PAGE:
1st Man said...

Ha, too funny 3rd Shift Man. Granny, we're fortunate in that we're rural, but in about 20 minutes we can be near civilization, so that's a plus. But I totally hear ya about the ease of access to those things. That's an important thing to think about.

Side note, I think that's amazing that you've always had a garden like that. Pretty impressive. Glad you are healthier now too!!

1st Man said...

Yes, sounds devine for sure! We're about 10 miles from an interstate highway (10 miles of turns and winding roads!) so it's convenient. Definitely country but close enough to city if we need it. Home is where the heart is, right? ;-)

1st Man said...

LA and NY? Wow, you DID have your fill of big cities, huh? Our current 'city home' is in one of the older historic neighborhoods so we fortunately have the small town 'feel' (though the mcmansion craze is seeping into our quaint little neighborhood) but then I get on the freeway and go "ugh" every day. Being in the country is like a time machine. A few hours out there can decompress me like I've been on a 2 day vacation. It's the oddest feeling, but one I love! Glad you 'escaped' the city, ha.

1st Man said...

I love your description Dani. Time to connect again, couldn't have said it better myself. Once we get the farm fixed up, the land developed, and it's becoming more self sustaining, it will be a welcome reward indeed. It's an important journey isn't it?

1st Man said...

Wow, heaven for sure! I love the mountains, sadly, we don't have any of those anywhere down this direction, ha. You know it's funny what you said about the breeze and the birds...recently I was out there, I saw down on the couch, the window was open, I was drinking a glass of tea and I just listened to the breeze, the birds, the clock ticking in the background, an occasional rooster in the distance, it was pretty awesome. I got lost in my thoughts for about 30 minutes, ha. I hope you get exactly what you are looking for, it will be SO worth it!!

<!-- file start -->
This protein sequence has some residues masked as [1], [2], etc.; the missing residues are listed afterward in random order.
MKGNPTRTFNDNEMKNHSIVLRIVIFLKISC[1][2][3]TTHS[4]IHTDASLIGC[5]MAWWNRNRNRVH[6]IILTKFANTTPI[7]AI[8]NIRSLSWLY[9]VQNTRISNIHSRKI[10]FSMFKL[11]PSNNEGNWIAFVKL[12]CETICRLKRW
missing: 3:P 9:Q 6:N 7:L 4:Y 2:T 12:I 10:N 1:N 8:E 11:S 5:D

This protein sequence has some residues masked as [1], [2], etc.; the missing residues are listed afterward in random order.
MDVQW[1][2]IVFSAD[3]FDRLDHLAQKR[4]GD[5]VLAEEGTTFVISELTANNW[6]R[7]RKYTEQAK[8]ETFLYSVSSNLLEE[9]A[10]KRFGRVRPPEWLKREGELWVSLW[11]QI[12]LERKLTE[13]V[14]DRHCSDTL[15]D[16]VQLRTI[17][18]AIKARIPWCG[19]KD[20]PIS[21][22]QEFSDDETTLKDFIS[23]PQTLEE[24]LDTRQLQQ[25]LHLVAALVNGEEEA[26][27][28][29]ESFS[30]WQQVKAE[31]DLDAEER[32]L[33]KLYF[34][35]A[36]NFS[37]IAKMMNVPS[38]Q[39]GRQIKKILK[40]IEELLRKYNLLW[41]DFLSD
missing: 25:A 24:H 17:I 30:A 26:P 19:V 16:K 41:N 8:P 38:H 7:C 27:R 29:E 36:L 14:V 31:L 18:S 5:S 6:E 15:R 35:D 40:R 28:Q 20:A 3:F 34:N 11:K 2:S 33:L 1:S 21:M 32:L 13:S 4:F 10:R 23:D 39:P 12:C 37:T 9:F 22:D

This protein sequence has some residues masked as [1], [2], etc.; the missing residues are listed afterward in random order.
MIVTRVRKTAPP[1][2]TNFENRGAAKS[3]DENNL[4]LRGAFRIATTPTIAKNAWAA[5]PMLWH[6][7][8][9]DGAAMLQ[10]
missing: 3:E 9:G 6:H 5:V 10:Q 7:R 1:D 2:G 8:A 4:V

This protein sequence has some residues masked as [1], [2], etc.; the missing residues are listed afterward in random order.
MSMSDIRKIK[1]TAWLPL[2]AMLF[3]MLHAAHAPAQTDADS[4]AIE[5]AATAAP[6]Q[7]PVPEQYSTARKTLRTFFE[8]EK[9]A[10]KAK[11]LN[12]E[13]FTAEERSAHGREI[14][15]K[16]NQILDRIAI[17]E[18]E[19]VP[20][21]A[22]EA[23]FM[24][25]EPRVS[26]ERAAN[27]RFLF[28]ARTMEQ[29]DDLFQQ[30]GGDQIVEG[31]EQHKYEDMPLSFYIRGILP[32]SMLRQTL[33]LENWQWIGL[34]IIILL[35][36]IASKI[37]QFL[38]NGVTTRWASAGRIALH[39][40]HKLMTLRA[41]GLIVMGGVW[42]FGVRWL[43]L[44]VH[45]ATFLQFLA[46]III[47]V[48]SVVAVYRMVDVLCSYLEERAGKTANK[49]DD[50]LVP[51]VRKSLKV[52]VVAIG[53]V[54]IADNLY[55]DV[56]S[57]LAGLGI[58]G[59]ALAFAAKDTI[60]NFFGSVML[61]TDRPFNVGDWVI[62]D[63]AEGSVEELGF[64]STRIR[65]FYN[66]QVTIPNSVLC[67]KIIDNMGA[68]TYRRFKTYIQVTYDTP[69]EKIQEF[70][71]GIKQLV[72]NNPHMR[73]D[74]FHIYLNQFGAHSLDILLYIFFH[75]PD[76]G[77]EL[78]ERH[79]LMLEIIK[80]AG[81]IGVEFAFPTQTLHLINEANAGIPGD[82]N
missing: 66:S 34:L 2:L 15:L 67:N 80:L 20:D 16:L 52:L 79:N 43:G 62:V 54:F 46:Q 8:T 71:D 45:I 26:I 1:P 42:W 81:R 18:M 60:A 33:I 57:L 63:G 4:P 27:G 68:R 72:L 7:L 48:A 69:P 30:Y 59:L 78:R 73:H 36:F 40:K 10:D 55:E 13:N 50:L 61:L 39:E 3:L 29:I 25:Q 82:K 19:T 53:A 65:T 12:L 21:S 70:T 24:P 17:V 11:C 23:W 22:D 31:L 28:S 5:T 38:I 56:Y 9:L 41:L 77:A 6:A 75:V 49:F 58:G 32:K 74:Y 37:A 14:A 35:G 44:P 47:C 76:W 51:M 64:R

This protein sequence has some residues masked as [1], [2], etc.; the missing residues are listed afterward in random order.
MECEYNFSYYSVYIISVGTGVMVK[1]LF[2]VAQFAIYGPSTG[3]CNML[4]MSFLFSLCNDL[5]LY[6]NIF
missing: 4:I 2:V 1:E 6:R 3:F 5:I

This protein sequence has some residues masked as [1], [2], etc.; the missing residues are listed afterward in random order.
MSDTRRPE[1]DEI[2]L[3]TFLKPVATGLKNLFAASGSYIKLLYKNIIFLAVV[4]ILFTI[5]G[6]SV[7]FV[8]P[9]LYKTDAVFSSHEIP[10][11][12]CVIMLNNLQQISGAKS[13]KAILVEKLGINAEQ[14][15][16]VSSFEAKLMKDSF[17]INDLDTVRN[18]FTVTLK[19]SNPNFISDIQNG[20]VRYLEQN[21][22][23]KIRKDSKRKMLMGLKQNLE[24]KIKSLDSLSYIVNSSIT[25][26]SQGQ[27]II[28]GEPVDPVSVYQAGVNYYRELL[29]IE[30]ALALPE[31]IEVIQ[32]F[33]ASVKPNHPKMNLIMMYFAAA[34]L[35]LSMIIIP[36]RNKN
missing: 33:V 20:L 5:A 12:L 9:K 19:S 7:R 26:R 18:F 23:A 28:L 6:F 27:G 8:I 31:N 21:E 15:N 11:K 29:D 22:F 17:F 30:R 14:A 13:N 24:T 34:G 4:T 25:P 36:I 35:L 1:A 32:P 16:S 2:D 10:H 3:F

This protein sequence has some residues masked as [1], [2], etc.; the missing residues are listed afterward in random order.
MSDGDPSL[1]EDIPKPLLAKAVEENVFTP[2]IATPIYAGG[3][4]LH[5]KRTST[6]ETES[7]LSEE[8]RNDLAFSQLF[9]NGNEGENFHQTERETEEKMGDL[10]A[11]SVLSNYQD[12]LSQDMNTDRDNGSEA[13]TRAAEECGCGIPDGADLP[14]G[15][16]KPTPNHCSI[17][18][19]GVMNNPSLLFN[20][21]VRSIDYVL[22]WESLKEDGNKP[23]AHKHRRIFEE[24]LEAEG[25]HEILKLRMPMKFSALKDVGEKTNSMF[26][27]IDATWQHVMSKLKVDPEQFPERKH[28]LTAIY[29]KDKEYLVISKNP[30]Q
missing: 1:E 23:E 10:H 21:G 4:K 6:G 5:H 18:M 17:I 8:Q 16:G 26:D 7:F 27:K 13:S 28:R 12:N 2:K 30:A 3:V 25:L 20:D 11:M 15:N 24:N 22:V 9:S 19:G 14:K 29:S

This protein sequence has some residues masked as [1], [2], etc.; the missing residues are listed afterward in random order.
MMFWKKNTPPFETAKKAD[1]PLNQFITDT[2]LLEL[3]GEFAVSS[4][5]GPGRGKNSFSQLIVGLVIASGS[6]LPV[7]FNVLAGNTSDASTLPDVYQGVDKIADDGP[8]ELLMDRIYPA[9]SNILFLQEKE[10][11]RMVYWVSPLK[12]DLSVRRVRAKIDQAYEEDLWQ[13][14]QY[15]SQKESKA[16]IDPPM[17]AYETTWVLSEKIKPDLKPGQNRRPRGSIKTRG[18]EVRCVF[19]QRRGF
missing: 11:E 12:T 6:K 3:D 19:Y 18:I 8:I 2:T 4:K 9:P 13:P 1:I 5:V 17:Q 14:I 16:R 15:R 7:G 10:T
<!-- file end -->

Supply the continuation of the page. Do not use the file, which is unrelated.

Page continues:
1st Man said...

You know, that's a great way of putting it. I like that! :-)

Annie*s Granny said...

@Stay @ Home, I miss the toad...and the view! Our previous home sat on a hillside, overlooking two of the three cities and the Columbia River!

1st. Man, when they wheel me off to the old folks' home, I'll be packing a pot of tomatoes on my lap and a bucket of compost in my hand ;-)

AnywhereEden said...

For me, making the move to a more rural home will be about safety from the impending apocalypse, clean food, protecting nature, having more space, more quiet, and more freedom. I could get a barky dog, or have a bonfire, or have an archery range for my daughter, etc. without having a neighbor get mad! It may also be that living in a mobile home park has finally driven me to become a hermit as well.

Bee Girl said...

Yes, yes and yes. Personal security, peace and quiet, a longing to re-connect with the wisdom that has (almost) been forgotten, a necessity for *real* food and getting our hands dirty. It makes me happy that more and more people are becoming aware of the atrocities being committed in our society, but we still have a long way to go! I find hope in the little things...simple actions, shared wisdom, kind kindred spirits :-)

Prairie Cat said...

Even though I grew up in inner-city St. Louis, I have always known I wanted to move out into the country. I found a to-scale-diagram I made when I was 11 of my 'future farm,' and I loved nothing more than our yearly vacation of venturing into rural Missouri and going camping for a week.

Even thinking about it, for me, there was no specific reason as to why we moved out onto 9 acres; I just knew it was where I would be happiest.

Deborah Schoen @ Necessary Nergies said...

This photograph is frame worth! The contrast between the foliage, sun, and dark over head sky is breathtaking. Thank you for sharing it with us all.